- Why would one expect the Q10 value of an ectotherm to be around 2?(3 votes)
- If Q10 is 2 it means an increase in the surrounding temperature with an increase in 10 ◦C, and usually resulted in a doubling of the reaction rate.
The Q10 values can be determined from the Arrhenius plots. (In chemical kinetics, an Arrhenius plot displays the logarithm of a reaction rate constant, (, ordinate axis) plotted against reciprocal of the temperature (, abscissa).)
So I found the paper where Researchers have experimented on Pseudomonas sp. (ectotherm, relying upon external temperature) and phenol degradation was referent variable to detect metabolism of Pseudomonas.
Again, your questions as why is that so?
And I cannot tell you for sure why the rate usually is 2, it was experimentally obtained and concluded.
Probably it has to do something with Laws of Thermodynamics and logic.
Think about it, if it was 3, 4, or 7, what would it mean in BIological terms?! That metabolism would be super fast, and at 30*C, the organism may just burn out in half an hour. And it does not make sense.(2 votes)
- Why would endotherms use more oxygen at lower temperatures and ectotherms use more oxygen at higher temperatures?(4 votes)
- Because endotherms have fixed body temperature. And that temperature is obviously higher than any environmental unless during hot summers or jumping into Geysers.
The temperature tends to leave body (Law of Thermodynamics) so energy must be used to generate new heat from brown fatty tissue.
Ectotherms need to adapt their body temperatures to the envirnomantal. Let's say they already have 18C body temperature. Thean temperature strats raising. They cannot just 'absorb it from the atmosphere' they have also to generate energy in order to follow the external temperature. Why? because they also have protective layers such as skin, scales, etc. (which might act as isolators).
ONE MORE THING: Work at the higher temperatures require higher energy inputs and you are way easily tired and less likely to do the same amount of work.(0 votes)
- Is the graph also supposed to demonstrate that ectotherms have minimal oxygen consumption regardless of ambient temperature? Or is that just an artifact?(3 votes)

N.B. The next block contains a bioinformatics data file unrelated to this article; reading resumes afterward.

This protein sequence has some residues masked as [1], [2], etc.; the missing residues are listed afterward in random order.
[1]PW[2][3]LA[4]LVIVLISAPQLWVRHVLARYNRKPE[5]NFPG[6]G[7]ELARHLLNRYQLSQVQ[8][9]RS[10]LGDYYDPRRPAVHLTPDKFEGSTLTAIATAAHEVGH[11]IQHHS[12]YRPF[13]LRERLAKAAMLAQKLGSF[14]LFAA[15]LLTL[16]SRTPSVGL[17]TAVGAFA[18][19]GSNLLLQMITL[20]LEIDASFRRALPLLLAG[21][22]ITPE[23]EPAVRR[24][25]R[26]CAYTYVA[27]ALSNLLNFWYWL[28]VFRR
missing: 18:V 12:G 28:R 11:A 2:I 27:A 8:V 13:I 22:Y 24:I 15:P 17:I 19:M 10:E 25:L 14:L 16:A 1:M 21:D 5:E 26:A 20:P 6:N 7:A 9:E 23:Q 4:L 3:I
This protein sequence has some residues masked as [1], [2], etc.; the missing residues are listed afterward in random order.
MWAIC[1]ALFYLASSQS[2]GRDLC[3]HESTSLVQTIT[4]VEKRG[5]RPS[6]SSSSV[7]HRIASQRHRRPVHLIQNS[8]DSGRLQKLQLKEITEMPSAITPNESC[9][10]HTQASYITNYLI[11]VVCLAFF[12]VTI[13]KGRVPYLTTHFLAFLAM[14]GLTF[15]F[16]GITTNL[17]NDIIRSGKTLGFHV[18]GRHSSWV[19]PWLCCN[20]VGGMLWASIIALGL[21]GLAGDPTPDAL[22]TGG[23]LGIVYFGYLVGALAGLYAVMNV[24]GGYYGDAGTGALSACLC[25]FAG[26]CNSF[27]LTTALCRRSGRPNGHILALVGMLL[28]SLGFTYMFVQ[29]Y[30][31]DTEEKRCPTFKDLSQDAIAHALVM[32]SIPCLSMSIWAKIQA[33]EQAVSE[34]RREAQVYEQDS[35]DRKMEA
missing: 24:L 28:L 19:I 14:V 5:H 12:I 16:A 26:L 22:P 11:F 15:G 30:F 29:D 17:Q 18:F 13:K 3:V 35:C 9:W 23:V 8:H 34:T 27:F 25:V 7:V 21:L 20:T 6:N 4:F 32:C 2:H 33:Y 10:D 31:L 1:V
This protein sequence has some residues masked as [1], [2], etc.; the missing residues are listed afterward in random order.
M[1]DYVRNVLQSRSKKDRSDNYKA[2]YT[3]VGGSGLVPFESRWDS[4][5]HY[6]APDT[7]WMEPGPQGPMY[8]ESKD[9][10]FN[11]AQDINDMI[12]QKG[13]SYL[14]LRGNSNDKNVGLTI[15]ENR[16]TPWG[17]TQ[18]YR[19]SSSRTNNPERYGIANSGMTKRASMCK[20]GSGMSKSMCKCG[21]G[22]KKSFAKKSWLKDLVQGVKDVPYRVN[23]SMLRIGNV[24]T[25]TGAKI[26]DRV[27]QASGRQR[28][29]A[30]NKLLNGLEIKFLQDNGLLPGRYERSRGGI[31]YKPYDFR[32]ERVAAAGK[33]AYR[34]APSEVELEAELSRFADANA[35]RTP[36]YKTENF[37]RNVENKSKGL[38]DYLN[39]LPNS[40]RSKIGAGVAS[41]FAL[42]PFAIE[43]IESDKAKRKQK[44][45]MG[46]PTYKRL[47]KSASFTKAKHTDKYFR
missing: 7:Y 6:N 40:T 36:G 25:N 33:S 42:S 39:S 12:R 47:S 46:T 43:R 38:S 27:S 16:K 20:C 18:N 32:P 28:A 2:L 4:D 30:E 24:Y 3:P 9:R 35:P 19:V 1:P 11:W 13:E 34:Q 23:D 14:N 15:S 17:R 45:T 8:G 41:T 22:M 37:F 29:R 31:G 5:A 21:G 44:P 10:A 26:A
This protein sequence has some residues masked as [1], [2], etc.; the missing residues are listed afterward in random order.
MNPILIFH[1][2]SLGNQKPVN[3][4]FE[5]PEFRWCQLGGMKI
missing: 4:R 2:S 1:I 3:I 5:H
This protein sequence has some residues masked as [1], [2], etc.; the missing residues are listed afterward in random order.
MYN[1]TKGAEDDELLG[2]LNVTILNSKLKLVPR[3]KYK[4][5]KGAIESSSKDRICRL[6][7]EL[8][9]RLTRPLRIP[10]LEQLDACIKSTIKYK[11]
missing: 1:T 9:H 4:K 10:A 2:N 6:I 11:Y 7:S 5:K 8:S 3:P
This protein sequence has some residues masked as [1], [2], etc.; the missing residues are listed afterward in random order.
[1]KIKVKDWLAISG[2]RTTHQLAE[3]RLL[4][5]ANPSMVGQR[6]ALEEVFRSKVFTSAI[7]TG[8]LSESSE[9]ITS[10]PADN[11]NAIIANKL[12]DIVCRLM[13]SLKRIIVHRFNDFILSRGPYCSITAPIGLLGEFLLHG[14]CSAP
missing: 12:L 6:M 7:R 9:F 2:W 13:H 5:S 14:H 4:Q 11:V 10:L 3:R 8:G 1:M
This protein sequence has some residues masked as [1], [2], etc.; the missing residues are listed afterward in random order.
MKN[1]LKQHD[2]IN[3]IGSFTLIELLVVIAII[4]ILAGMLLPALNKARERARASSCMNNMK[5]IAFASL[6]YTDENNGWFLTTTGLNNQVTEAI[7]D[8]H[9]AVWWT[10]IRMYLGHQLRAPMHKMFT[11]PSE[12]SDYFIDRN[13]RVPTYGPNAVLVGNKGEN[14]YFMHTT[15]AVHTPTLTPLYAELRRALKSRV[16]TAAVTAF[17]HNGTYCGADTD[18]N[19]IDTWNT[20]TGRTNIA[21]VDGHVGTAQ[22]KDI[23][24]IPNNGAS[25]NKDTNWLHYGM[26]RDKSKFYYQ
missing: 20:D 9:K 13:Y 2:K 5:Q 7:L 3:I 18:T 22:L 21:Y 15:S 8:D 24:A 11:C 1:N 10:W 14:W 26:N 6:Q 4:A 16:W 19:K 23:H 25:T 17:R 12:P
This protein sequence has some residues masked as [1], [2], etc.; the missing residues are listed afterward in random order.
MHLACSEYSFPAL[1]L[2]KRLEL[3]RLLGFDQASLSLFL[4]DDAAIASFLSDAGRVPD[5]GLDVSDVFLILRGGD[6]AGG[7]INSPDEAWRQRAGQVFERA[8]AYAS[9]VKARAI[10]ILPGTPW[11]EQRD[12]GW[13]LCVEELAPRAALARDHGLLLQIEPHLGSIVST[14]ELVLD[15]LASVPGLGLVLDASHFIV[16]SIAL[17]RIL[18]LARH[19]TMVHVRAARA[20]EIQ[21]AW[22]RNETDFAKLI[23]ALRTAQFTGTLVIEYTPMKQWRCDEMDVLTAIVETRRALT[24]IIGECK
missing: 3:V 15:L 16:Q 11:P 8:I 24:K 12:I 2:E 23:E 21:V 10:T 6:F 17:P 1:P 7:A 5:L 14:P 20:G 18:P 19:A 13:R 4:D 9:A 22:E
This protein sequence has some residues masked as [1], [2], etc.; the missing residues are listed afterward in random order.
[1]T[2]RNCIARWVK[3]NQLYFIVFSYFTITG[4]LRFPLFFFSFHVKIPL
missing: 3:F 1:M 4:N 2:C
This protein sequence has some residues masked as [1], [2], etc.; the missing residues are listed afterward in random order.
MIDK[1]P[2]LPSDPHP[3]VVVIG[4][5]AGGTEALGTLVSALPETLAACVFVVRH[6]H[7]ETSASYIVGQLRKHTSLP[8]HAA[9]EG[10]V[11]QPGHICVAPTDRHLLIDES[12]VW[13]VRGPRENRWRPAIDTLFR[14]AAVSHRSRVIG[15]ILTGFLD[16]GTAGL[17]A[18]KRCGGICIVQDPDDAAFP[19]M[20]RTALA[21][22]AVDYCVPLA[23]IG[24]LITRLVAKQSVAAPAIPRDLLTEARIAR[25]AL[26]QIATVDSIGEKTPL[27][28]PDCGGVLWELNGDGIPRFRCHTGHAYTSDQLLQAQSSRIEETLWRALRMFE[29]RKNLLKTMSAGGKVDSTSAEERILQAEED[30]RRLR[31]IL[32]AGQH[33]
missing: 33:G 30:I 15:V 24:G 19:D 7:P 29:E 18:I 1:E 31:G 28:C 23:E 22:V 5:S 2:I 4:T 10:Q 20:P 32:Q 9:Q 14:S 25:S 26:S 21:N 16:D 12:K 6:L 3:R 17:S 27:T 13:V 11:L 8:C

- Nice observation.
No, the graph is teaching us that too. Clearly you can distinguish between Ectotherms and Endotherms by the minimally changing curve for Ectotherms.
- Which between a unicellular organism, ectotherm and endotherm has the highest BMR and which one is the lowest?(2 votes)
- This is one of those questions that seem reasonable, but are so dependent on the specific organisms that they are probably impossible to get a useful answer for.
For example, unicellular organisms are incredibly diverse (contain organisms from all three domains of life and from multiple eukaryotic kingdoms) — they will not have similar metabolic rates.
Furthermore, unicellular organisms can't even all be grown at the same temperature — how would you meaningfully compare the metabolic rate of a marine bacterium that lives in arctic waters (prefers 4°C) vs. the rate for an archaebacterium that grows only on a "black smoker " (undersea thermal vent) and prefers 98°C (can grow at up to 122°C):
Another example, is what kind of endotherm — a blue whale? an elephant? a shrew? a hummingbird? an ostrich?
Well, hopefully you found some of that rant interesting or at least mildly entertaining ...(3 votes)
- Why do the body temperatures of endotherms vary? Does it involves the percentage of ATP energy which becomes heat, or does it involve the amount of energy different animals have to consume? Or is it unrelated to both of those?(3 votes)
- Here's an article that should help you with this question:
- Why does temperature affect the breathing and heart rates of ectothermic organisms?(2 votes)
- Because temperature per se affects any kind of work. At higher temperatures, the working machine (or int his case heart) has to work harder and easier gets overheated.
The same way temperature affects Ebdithersm, it also affects Ectitherms, especially because they rely on the temperature. Because temperature directly correlates with metabolism rate.
The greater the temperature faster the metabolism and vice versa.
Here is one interesting paper depicting how also Ectotherms may have energy costs in their metabolisms because sudden increases and decreases impose some kind of stress on bodies. They are physiologically dependant on external temperature and their viability is reduced at extremes.
- Is the the temperature in thermoneutral zone, the temperature we use when calculating BMR?(2 votes)
- In the previous article it is stated - For an endotherm, the BMR is also measured when the animal is in a thermoneutral environment, that is, one where the organism does not expend extra energy (above baseline) to maintain temperature.
So yes, my answer is yes.
And again to define thermoneutral temperature - The thermoneutral zone (TNZ) is defined as the range of ambient temperatures without regulatory changes in metabolic heat production or evaporative heat loss.